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Lear Corp (LEA) Q1 2021 Earnings Call Transcript

By Motley Fool Transcribers - May 7, 2021 at 7:00PM

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LEA earnings call for the period ending March 31, 2021.

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Lear Corp (LEA 1.09%)
Q1 2021 Earnings Call
May 7, 2021, 8:30 a.m. ET

Contents:

  • Prepared Remarks
  • Questions and Answers
  • Call Participants

Prepared Remarks:

Operator

Good morning, everyone, and welcome to the Lear Corporation First Quarter 2021 Earnings Conference Call. [Operator Instructions]

At this time, I'd like to turn the conference call over to Ed Lowenfeld, Vice President of Investor Relations. Sir, please go ahead.

Ed Lowenfeld -- Vice President of Investor Relations

Thanks, Jamie. Good morning, everyone, and thanks for joining us for Lear's First Quarter 2021 Earnings Call. Presenting today are Ray Scott, Lear's President and CEO; and Jason Cardew, Senior Vice President and CFO. Other members of Lear's senior management team have also joined us on the call. Following prepared remarks, we will open the call for Q&A. You can find a copy of the presentation that accompanies these remarks at ir.lear.com.

Before Ray begins, I'd like to take this opportunity to remind you that as we conduct this call, we will be making forward-looking statements to assist you in understanding Lear's expectations for the future. As detailed in our safe harbor statement on Slide two, our actual results could differ materially from these forward-looking statements due to many factors discussed in our latest 10-Q and other periodic reports.

I also want to remind you that during today's presentation, we will refer to non-GAAP financial metrics. You are directed to the slides in the appendix of our presentation for the reconciliation of non-GAAP items to the most directly comparable GAAP measures. The agenda for today's call is on Slide three. First, Ray will review highlights from the quarter and provide a business update. Jason will then review our first quarter financial results and our full year 2021 outlook. Finally, Ray will offer some concluding remarks. Following the formal presentation, we would be happy to take your questions.

Now I'd like to invite Ray to begin.

Ray Scott -- President, Chief Executive Officer and Director

All right. Thanks, Ed. Good morning, everyone. If you could please turn to Slide five, I'm going to provide a brief overview of our first quarter financial results. The Lear team delivered strong results in the first quarter with sales of $5.4 billion and core operating earnings of $336 million, both up significantly versus last year. Lear sales grew faster than industry production by nine percentage points, reflecting above-market growth in both of our business segments. Adjusted operating margin was 6.3% and EPS was $3.73. Slide six provides some business highlights from the quarter.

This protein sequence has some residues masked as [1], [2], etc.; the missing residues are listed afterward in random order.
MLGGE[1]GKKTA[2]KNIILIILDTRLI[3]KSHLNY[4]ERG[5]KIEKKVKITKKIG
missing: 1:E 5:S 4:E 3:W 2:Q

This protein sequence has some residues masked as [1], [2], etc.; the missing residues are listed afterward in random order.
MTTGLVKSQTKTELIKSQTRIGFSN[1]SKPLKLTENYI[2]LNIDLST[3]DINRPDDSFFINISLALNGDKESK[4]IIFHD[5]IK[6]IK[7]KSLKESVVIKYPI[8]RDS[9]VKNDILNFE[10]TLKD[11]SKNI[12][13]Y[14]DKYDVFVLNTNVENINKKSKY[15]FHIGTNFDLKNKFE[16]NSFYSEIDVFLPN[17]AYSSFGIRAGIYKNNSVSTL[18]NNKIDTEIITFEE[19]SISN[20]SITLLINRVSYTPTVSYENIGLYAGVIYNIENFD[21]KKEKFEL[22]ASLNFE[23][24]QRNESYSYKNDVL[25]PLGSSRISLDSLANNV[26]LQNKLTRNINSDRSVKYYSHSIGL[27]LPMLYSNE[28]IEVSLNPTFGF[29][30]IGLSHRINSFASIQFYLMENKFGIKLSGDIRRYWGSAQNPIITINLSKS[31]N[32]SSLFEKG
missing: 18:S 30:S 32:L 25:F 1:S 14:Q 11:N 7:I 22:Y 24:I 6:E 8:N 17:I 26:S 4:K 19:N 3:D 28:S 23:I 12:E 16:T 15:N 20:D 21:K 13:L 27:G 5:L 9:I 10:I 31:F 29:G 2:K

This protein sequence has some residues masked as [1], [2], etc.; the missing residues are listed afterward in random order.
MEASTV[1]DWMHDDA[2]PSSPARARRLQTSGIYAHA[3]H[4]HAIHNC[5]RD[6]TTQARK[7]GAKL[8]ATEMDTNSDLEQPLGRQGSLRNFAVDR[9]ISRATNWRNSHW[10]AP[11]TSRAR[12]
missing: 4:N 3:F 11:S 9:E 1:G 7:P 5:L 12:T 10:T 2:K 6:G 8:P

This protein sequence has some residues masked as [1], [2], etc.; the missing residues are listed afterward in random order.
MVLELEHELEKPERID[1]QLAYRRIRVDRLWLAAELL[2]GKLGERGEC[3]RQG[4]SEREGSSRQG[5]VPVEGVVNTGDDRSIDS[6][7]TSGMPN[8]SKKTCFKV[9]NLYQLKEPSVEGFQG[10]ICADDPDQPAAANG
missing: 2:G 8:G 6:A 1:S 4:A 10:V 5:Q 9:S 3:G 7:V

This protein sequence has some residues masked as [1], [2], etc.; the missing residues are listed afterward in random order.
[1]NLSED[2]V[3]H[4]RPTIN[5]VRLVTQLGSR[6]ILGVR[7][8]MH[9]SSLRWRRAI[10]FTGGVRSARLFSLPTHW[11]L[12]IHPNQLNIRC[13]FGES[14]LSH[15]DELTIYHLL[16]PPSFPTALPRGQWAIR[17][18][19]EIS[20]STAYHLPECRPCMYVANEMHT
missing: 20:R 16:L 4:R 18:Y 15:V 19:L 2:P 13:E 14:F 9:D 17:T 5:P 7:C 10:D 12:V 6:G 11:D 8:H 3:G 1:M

I'm very proud of what the team accomplished this quarter. We successfully navigated supply chain shortages and related customer production shutdowns that made for a very difficult operating environment. At the same time, we remain focused on executing on our strategic plan. Both business segments posted a strong growth above market in the first quarter. In E-Systems, growth of our market was ten percentage points, our fourth consecutive quarter of double-digit growth over market and Seating growth over market was nine percentage points. In late March, we acquired M&N Plastics, a manufacturer of engineered plastic components for automotive electrical and distribution applications. This acquisition is consistent with our strategy to increase vertical integration in E-Systems.

We also have been selected as a PACE Award finalist by Automotive News for all three innovative technologies that we submitted for consideration, including our battery disconnect unit and our 5G V2 times telematics control unit in E-Systems and our INTU thermal comfort technology in Seating. Having won PACE Awards for the past two years and being named a finalist for three awards this year is a testament to our leadership position in automotive supplier innovation. Over the years, Lear has consistently supported the communities around the world where we do business. In the first quarter, we are one of a very select group of companies in Juarez, Mexico that was recognized for our continued support in the areas of education, health and community management.

But before I move on to the next slide, I want to highlight that we are closely monitoring the near-term supply challenges and higher commodity costs facing the auto industry. Our purchasing, logistics and engineering teams are laser-focused on managing through this period to support our customers and manage our cost. We expect these issues will be transitory and as such, we are continuing to invest to strengthen our business during these challenging times. Turning to Slide seven. I will share the strategy that we are following to drive sustainable revenue growth and profitability at Lear.